At the beginning of the year, volunteers at the Historical Centre were excited to receive an invitation to a workshop with the title "Written in the Landscape". The message came from Alison Diamond, Archivist for the Argyll Estates. It read:
As part of the HLF funded Written in the Landscape project, liveArgyll Archives and the Argyll Papers at Inveraray Castle are delivering a local history workshop with a focus on Mull records on Tuesday 12 March, in Mull Museum, Tobermory. Archivists will introduce both collections and the types of records held in them, focusing on the documents we hold which contain evidence about the history of Mull, allowing plenty of time for questions and for getting 'hands on' with the original records that we will bring with us.
Interest was so great that the planning had to be adapted to set up two workshops, simultaneously, at two ends of the island. The lists filled again. And then the weather intervened. The event was rescheduled for 21 and 22 May, with the same team from the mainland delivering it at the Mull Museum in Tobermory and then Bunessan. The fourteen participants at the Historical Centre included colleagues from Pennyghael in the Past and the Iona Heritage Centre.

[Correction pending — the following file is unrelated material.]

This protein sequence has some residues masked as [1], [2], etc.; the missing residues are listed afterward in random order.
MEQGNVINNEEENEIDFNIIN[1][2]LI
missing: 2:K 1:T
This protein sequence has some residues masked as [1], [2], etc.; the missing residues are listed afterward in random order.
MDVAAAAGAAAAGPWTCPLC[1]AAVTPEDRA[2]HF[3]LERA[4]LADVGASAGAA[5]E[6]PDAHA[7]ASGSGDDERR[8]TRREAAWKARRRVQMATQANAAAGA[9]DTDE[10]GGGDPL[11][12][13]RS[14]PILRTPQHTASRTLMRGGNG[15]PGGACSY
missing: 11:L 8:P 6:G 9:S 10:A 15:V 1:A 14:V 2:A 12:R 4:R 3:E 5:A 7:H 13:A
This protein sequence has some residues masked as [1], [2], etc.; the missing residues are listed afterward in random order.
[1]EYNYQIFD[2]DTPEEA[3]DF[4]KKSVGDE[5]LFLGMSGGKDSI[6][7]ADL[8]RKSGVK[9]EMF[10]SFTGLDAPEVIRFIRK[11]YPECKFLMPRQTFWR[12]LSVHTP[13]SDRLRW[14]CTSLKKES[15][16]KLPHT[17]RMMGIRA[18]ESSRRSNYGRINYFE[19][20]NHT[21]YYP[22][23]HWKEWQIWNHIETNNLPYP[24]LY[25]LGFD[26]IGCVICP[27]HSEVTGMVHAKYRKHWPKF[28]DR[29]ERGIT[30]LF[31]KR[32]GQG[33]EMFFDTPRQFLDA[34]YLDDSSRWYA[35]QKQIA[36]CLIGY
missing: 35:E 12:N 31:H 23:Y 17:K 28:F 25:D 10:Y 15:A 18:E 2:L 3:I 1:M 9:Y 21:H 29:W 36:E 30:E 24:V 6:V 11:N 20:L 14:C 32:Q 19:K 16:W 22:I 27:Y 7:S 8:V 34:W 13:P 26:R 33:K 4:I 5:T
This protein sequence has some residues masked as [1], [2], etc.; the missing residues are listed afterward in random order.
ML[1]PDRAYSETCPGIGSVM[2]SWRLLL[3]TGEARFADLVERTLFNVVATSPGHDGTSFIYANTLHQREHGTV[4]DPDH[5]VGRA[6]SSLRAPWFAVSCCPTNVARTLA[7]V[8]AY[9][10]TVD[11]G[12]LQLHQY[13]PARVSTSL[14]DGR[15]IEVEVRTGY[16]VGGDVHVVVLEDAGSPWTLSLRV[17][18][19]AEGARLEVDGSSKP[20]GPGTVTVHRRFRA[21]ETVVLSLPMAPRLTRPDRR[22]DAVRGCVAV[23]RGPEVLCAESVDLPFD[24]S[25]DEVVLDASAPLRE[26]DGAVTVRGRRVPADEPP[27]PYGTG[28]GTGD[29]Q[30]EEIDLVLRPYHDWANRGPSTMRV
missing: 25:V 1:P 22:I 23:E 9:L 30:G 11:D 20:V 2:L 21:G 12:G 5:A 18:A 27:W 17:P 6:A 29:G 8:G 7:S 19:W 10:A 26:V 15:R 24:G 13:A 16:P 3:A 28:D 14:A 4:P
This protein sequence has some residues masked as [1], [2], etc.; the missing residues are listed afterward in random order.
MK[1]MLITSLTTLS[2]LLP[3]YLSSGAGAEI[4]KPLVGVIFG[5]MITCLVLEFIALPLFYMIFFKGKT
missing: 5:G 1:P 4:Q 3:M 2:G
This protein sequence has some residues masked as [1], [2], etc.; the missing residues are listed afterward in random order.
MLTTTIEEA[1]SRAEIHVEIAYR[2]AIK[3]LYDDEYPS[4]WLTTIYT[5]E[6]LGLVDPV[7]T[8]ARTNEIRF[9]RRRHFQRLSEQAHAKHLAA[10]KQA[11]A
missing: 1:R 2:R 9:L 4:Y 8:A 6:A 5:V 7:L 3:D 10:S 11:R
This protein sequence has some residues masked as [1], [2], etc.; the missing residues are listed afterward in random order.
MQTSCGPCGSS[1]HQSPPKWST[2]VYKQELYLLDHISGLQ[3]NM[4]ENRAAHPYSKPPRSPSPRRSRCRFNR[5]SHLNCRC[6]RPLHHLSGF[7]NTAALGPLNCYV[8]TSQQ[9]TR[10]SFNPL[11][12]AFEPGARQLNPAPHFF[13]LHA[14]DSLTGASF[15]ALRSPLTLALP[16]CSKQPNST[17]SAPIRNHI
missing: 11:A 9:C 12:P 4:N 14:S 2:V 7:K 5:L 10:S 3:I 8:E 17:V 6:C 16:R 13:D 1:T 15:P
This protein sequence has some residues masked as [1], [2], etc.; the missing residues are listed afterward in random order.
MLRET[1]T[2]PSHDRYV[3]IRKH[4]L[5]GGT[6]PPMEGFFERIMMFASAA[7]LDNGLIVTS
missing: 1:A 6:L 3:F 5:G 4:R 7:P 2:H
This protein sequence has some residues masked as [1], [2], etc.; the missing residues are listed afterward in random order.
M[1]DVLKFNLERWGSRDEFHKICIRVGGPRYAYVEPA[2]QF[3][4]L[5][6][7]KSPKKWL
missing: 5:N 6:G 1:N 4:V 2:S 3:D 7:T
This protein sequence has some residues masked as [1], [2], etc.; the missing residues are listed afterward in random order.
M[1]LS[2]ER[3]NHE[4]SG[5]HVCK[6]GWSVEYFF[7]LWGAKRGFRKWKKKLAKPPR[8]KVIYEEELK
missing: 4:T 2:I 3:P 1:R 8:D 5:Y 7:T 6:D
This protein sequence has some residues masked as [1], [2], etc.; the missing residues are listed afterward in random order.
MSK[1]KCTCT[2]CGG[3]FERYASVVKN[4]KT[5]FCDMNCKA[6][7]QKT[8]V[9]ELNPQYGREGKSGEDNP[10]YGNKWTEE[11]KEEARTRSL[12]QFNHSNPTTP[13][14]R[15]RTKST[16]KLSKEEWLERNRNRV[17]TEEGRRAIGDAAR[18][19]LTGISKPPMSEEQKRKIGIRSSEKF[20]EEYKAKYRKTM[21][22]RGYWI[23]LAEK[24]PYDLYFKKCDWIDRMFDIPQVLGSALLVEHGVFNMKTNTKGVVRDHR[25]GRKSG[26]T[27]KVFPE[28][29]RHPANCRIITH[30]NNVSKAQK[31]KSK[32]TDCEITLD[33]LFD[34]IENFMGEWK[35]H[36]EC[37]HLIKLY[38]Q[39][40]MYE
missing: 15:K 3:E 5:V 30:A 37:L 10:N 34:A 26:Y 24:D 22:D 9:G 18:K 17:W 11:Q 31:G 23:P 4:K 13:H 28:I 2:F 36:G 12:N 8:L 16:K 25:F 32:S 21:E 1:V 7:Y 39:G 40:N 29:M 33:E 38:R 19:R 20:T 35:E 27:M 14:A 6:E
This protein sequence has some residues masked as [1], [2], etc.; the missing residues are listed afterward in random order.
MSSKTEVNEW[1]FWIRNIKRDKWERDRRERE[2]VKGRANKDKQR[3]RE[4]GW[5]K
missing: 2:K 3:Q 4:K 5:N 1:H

A presentation from Rory Cruchfield about the Liveargyll Archives made us aware of just what a variety of sources there are to explore: legal records, including court proceedings, financial records like rent books, maps, correspondence formal and informal – including glimpses of family scandals!
The records held by the Argyll Archives also include charters and writs, royal letters, maps and plans, estate papers, family papers, in English, Gaelic and Latin. The space needed for such an archive in Invararay is huge. It was exciting to make a hands-on acquaintance with just some of this material. Thank you, Alison and colleagues for the opportunity. The Mill at Bunessan was built by the Factor for a past Duke of Argyll and that family still own much of the Ross of Mull. We’re grateful for insights received in this workshop and the possibility of following them up.
The Argyll Papers form one of the most important collections in the UK. Their relevance ranges from the minutiae which are so interesting to us for our local history studies, to matters of state. At one point the Dukes of Argyll were virtual rulers in Scotland – for instance exerting major influence over the Deed of Union. The wealth of historical evidence includes not just the history of a powerful family, but of a huge area of the West of Scotland and the people who lived there.
People who live there today still have lively interest in our local history and in the rich resources that can help us to understand it. That’s what brought us together for a day in May.